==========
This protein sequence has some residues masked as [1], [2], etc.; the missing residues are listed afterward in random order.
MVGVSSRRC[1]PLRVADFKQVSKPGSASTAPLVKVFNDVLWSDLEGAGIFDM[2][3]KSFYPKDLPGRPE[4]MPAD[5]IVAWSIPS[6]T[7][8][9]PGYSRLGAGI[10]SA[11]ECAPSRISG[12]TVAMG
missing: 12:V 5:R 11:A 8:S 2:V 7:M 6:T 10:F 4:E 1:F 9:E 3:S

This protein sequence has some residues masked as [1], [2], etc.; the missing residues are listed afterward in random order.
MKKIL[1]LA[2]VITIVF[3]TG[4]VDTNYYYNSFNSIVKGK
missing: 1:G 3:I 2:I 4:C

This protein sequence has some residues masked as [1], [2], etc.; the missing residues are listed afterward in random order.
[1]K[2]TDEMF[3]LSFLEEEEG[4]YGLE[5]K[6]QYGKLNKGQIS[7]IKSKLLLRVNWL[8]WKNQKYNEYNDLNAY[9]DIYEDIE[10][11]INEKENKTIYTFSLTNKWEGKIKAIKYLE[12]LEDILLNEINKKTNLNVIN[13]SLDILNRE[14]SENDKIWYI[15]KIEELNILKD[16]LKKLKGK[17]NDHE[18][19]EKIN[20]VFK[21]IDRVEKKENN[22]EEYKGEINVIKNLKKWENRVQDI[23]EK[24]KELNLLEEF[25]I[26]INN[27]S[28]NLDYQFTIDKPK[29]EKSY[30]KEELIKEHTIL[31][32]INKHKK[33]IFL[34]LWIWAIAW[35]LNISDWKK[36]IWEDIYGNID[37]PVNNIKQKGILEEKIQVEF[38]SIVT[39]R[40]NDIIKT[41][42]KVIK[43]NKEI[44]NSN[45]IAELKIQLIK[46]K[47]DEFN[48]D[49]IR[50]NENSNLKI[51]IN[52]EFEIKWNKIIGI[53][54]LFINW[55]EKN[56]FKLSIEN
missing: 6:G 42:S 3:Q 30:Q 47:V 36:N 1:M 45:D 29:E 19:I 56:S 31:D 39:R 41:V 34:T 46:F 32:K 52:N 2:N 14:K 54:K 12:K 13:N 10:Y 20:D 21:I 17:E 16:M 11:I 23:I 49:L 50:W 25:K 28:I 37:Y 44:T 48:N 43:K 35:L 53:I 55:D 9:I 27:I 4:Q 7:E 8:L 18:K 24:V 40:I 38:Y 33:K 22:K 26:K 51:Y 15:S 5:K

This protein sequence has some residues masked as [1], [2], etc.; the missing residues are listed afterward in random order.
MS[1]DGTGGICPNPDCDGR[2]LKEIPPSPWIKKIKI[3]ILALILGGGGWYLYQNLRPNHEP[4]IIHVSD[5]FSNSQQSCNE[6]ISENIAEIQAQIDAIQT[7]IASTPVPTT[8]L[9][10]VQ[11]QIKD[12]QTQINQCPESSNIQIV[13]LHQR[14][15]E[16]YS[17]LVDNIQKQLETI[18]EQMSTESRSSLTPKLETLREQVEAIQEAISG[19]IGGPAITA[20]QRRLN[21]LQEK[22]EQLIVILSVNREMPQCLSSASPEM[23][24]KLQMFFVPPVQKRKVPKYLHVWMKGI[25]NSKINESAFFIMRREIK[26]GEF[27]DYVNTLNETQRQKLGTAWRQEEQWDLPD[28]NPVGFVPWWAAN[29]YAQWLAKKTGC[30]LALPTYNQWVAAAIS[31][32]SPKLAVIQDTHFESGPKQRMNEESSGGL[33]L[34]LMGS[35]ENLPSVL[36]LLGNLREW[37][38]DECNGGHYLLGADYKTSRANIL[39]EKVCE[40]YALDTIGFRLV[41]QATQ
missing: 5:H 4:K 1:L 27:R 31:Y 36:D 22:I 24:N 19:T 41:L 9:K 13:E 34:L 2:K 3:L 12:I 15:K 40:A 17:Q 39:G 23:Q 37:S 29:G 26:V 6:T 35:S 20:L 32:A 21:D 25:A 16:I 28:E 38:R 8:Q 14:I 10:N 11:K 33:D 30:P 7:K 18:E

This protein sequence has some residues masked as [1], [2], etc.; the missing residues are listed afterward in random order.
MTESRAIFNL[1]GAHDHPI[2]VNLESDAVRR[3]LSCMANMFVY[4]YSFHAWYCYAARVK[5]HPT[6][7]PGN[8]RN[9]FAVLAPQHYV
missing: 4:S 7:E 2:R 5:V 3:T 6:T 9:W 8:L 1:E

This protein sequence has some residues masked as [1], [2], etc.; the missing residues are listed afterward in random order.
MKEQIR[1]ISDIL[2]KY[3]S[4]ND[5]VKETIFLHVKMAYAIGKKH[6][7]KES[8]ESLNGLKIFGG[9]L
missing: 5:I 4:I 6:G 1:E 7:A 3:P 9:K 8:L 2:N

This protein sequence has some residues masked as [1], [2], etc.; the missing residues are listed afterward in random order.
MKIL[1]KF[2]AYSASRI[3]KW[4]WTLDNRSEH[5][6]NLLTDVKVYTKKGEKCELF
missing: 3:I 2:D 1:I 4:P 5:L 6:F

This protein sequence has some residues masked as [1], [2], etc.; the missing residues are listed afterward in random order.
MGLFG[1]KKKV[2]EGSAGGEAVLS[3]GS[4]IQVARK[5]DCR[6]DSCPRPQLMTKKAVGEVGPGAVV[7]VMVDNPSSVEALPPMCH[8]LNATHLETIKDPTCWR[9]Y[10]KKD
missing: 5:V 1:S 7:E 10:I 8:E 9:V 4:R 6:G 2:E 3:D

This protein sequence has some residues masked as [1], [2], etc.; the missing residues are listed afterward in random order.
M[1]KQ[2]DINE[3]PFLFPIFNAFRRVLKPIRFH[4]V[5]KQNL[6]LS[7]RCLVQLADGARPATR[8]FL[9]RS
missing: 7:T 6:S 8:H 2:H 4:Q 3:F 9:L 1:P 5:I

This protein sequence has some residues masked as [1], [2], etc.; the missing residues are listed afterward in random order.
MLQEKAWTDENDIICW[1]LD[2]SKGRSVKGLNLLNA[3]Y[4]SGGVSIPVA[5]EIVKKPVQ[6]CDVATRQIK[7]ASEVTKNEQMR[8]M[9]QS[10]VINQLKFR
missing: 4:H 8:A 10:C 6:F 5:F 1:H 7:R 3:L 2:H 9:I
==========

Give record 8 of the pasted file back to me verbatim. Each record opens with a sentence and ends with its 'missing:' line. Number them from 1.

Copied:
This protein sequence has some residues masked as [1], [2], etc.; the missing residues are listed afterward in random order.
MGLFG[1]KKKV[2]EGSAGGEAVLS[3]GS[4]IQVARK[5]DCR[6]DSCPRPQLMTKKAVGEVGPGAVV[7]VMVDNPSSVEALPPMCH[8]LNATHLETIKDPTCWR[9]Y[10]KKD
missing: 5:V 1:S 7:E 10:I 8:E 9:V 4:R 6:G 2:E 3:D